In February 1940, the District Administrator of Wolfenbüttel ordered the closing of the cemetery in Hallendorf by the National Police. The Reichswerke “Hermann-Göring” needed the terrain.
Instead, an area in Westerholz was to be made available to the municipality of Hallendorf. Dead persons from the municipality of Hallendorf could be buried on the cemetery in Watenstedt until the new cemetery was finished.
Those who had been buried on the Cemetery in Hallendorf since 1910 were transferred to the new site. Delays in the work at the new cemetery caused feelings of discontent among the population of Hallendorf. The following complaint was sent to the minister-president of Braunschweig, Dietrich Klagges: “Because of the new moist terrain the grave stones were tossed all over the place. Now thistles and weeds that are several meters high are growing on the graves and between the gravestones. (…) We, as National Socialists, want to honor our dead with dignity.”
From January 1941 on, all dead persons from the municipality of Hallendorf were buried on the newly established cemetery in Westerholz. The Cemetery Westerholz is also referred to as Cemetery Hallendorf in official documents.
Soon non-German victims from the area were also buried on this cemetery, apart from dead civilians. Those who had died in the Arbeitserziehungslager – Lager 21 („disciplinary camp“ run by Gestapo) represented a large part of this group. Forced workers and European civilian workers were also laid to rest there. Between the end of April and the beginning of July 1943 at least three prisoners from KZ Drütte were buried there.
Such a rapid growing number of interments had not been expected. Soon the wells were in danger because of the very high ground-water level. Further interments could not take place on this cemetery any longer. In the early summer of 1943 the so-called “cemetery for foreigners” Jammertal was set up for the non-German dead from the municipal area.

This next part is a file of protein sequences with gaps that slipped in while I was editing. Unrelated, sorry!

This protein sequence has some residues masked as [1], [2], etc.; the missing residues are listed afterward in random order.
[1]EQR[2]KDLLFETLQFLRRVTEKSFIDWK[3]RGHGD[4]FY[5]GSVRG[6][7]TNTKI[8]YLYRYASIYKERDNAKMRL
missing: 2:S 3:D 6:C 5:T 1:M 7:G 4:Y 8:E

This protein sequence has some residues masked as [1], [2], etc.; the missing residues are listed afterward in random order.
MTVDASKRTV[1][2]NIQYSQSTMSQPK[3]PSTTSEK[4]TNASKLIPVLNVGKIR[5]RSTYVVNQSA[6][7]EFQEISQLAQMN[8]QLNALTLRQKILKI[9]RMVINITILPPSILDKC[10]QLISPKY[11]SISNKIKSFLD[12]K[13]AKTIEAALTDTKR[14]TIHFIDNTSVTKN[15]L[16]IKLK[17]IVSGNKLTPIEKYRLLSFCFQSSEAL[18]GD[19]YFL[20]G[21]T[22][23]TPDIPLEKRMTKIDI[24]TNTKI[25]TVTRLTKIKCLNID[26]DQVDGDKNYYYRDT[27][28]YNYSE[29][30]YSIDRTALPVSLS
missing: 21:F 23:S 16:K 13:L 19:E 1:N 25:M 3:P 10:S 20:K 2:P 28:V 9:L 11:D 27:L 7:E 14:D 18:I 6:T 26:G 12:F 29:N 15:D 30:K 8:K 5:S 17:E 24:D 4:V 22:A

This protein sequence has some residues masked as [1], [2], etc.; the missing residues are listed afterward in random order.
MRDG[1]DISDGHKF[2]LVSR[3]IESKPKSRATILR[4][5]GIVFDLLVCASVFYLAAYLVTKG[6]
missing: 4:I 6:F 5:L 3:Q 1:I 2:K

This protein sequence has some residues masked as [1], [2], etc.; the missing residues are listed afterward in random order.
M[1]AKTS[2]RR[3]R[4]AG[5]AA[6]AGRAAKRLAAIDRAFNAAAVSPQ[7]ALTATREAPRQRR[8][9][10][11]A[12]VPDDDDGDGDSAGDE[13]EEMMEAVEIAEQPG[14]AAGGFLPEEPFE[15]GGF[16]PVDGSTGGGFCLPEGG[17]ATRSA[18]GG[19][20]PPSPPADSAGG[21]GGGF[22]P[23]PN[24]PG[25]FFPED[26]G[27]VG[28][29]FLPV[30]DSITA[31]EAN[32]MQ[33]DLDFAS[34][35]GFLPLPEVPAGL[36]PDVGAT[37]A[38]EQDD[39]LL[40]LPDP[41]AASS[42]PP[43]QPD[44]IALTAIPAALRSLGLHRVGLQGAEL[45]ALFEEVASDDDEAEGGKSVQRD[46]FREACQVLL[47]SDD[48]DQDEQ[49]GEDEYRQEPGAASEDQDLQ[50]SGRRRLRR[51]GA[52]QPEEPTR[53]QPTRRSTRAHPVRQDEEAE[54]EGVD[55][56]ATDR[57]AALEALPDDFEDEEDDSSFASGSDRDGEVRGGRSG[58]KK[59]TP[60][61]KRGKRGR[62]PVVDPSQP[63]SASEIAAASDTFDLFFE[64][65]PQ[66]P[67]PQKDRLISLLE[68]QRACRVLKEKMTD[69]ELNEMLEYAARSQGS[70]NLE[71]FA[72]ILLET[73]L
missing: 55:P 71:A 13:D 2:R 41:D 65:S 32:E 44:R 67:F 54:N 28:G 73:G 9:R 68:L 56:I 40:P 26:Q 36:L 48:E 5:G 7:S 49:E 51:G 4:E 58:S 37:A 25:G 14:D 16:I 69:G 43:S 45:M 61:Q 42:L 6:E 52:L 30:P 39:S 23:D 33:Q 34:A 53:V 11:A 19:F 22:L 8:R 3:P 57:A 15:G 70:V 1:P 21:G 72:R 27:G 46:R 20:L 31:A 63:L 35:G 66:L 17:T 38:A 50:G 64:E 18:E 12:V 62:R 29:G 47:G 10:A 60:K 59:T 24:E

The Memorial Place
Already shortly after the Allies had liberated the city of Salzgitter, a memorial stone was put up on this cemetery by Ukrainian survivors. For many years, this was the only indication of the fact that victims of the National Socialist regime were buried there. In the 70s, metal plates, showing the names, dates of birth and death, were set in the ground in the places of several graves. This information was based on the incomplete files belonging to the cemetery. A memorial stone in the center of the cemetery lists “857 victims of war and tyranny.” This number has to be questioned. In fact, about 1,000 persons who were victims of National Socialist crimes in the Salzgitter area between 1941 and 1943 were buried on the Cemetery Westerholz. Until today, there is no further information about it at this site.